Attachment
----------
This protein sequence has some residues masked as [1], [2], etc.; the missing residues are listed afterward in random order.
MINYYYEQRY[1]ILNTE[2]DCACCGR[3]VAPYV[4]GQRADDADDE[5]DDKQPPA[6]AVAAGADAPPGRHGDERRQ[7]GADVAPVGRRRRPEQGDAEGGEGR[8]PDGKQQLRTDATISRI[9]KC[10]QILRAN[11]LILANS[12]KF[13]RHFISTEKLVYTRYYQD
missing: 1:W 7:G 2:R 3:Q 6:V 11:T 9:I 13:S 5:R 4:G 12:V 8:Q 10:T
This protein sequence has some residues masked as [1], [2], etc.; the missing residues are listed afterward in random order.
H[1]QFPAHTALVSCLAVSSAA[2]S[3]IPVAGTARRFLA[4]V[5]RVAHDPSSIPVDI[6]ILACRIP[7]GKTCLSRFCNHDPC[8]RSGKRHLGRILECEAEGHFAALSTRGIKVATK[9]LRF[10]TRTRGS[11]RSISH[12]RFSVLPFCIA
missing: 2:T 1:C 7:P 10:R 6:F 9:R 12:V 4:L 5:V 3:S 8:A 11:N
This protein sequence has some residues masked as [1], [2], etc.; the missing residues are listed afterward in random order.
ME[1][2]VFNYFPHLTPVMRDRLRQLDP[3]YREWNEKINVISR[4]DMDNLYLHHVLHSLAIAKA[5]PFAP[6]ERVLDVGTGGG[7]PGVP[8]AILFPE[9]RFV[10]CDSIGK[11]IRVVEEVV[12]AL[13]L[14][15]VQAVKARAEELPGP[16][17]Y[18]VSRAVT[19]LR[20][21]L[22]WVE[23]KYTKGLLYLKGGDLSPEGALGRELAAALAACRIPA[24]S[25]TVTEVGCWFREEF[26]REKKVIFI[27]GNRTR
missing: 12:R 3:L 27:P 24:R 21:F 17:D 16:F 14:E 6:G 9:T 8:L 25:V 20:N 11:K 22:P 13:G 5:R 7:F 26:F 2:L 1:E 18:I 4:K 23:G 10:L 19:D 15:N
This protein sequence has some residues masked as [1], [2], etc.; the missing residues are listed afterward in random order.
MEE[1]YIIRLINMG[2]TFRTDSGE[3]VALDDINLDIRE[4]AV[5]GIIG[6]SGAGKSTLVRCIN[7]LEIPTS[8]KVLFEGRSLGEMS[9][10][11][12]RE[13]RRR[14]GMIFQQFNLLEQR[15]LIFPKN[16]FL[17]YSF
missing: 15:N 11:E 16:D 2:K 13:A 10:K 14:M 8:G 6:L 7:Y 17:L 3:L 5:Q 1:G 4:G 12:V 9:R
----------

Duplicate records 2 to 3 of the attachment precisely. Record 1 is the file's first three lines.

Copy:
This protein sequence has some residues masked as [1], [2], etc.; the missing residues are listed afterward in random order.
H[1]QFPAHTALVSCLAVSSAA[2]S[3]IPVAGTARRFLA[4]V[5]RVAHDPSSIPVDI[6]ILACRIP[7]GKTCLSRFCNHDPC[8]RSGKRHLGRILECEAEGHFAALSTRGIKVATK[9]LRF[10]TRTRGS[11]RSISH[12]RFSVLPFCIA
missing: 2:T 1:C 7:P 10:R 6:F 9:R 12:V 4:L 5:V 3:S 8:A 11:N
This protein sequence has some residues masked as [1], [2], etc.; the missing residues are listed afterward in random order.
ME[1][2]VFNYFPHLTPVMRDRLRQLDP[3]YREWNEKINVISR[4]DMDNLYLHHVLHSLAIAKA[5]PFAP[6]ERVLDVGTGGG[7]PGVP[8]AILFPE[9]RFV[10]CDSIGK[11]IRVVEEVV[12]AL[13]L[14][15]VQAVKARAEELPGP[16][17]Y[18]VSRAVT[19]LR[20][21]L[22]WVE[23]KYTKGLLYLKGGDLSPEGALGRELAAALAACRIPA[24]S[25]TVTEVGCWFREEF[26]REKKVIFI[27]GNRTR
missing: 12:R 3:L 27:P 24:R 21:F 17:D 16:F 14:E 6:G 9:T 8:L 25:V 20:N 11:K 22:P 13:G 5:R 7:F 26:F 2:L 1:E 18:I 4:K 23:G 10:L 19:D 15:N